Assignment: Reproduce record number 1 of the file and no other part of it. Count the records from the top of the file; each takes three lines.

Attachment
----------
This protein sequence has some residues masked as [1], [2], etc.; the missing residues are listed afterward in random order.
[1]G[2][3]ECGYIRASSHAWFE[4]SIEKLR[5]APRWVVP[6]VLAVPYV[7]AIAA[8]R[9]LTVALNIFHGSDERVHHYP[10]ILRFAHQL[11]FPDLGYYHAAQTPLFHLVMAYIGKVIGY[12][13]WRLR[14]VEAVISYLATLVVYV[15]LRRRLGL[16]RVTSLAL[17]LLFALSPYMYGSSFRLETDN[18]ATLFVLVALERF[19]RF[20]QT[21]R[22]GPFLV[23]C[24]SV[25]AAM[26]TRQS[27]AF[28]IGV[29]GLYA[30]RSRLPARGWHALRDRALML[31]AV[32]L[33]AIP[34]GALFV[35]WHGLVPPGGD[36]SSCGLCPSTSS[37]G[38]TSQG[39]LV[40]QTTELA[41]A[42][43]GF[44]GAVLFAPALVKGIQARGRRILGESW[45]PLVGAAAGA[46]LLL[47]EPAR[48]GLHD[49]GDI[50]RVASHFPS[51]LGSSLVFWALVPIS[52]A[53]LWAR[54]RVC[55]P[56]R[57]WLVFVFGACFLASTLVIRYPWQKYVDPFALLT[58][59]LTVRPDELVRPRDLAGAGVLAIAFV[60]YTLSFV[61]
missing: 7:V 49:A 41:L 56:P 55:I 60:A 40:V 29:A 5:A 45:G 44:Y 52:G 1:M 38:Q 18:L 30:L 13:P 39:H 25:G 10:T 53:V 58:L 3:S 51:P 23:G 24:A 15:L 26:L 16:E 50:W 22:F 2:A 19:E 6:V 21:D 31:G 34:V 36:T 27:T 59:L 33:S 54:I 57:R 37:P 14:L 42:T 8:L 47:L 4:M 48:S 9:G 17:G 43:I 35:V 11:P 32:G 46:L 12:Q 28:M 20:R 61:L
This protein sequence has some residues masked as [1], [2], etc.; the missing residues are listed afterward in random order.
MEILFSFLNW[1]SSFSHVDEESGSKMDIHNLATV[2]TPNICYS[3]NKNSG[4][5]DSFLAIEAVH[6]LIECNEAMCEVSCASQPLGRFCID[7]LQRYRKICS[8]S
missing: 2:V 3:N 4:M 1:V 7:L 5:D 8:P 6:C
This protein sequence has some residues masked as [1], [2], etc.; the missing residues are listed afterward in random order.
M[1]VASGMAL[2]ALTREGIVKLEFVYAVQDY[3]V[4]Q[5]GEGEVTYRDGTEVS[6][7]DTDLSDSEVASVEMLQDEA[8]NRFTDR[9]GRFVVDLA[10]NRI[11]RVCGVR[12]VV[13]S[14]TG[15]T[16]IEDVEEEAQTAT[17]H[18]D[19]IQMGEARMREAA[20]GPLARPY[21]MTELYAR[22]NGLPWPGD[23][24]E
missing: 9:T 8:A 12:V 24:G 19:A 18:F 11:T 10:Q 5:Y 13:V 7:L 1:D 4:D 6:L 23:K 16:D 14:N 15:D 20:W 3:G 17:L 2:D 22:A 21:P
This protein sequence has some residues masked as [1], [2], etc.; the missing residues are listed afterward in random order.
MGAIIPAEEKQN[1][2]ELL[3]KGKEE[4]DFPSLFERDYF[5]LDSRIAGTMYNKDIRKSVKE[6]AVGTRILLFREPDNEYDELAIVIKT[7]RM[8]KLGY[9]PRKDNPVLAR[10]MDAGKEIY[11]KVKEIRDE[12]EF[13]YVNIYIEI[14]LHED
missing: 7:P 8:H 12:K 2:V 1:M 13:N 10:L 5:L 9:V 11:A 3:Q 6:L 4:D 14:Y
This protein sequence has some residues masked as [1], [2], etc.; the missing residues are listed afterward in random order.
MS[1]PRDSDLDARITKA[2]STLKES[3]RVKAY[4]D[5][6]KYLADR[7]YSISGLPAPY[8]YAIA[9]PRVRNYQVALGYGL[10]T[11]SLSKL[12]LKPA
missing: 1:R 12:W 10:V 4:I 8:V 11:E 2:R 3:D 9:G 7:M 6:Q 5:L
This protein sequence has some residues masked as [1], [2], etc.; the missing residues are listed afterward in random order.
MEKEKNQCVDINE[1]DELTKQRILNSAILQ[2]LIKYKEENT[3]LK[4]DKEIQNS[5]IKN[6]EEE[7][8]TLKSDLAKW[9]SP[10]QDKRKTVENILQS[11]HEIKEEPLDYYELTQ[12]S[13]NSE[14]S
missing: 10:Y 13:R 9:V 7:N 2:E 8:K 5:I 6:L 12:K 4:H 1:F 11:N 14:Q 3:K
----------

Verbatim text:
This protein sequence has some residues masked as [1], [2], etc.; the missing residues are listed afterward in random order.
[1]G[2][3]ECGYIRASSHAWFE[4]SIEKLR[5]APRWVVP[6]VLAVPYV[7]AIAA[8]R[9]LTVALNIFHGSDERVHHYP[10]ILRFAHQL[11]FPDLGYYHAAQTPLFHLVMAYIGKVIGY[12][13]WRLR[14]VEAVISYLATLVVYV[15]LRRRLGL[16]RVTSLAL[17]LLFALSPYMYGSSFRLETDN[18]ATLFVLVALERF[19]RF[20]QT[21]R[22]GPFLV[23]C[24]SV[25]AAM[26]TRQS[27]AF[28]IGV[29]GLYA[30]RSRLPARGWHALRDRALML[31]AV[32]L[33]AIP[34]GALFV[35]WHGLVPPGGD[36]SSCGLCPSTSS[37]G[38]TSQG[39]LV[40]QTTELA[41]A[42][43]GF[44]GAVLFAPALVKGIQARGRRILGESW[45]PLVGAAAGA[46]LLL[47]EPAR[48]GLHD[49]GDI[50]RVASHFPS[51]LGSSLVFWALVPIS[52]A[53]LWAR[54]RVC[55]P[56]R[57]WLVFVFGACFLASTLVIRYPWQKYVDPFALLT[58][59]LTVRPDELVRPRDLAGAGVLAIAFV[60]YTLSFV[61]
missing: 7:V 49:A 41:L 56:P 55:I 60:A 40:V 29:A 5:A 45:G 44:Y 52:G 1:M 38:Q 18:L 30:L 13:P 39:H 25:G 10:T 53:V 58:L 3:S 51:P 23:G 24:A 15:L 26:L 16:E 50:W 22:F 2:A 19:E 6:V 21:D 31:G 34:V 36:T 27:T 59:L 33:S 54:I 57:R 37:P 14:L 42:T 8:L 47:L 4:M 48:S 9:G 17:G 43:I 35:V 11:P 32:G 46:L 12:Q 28:M 20:R 61:L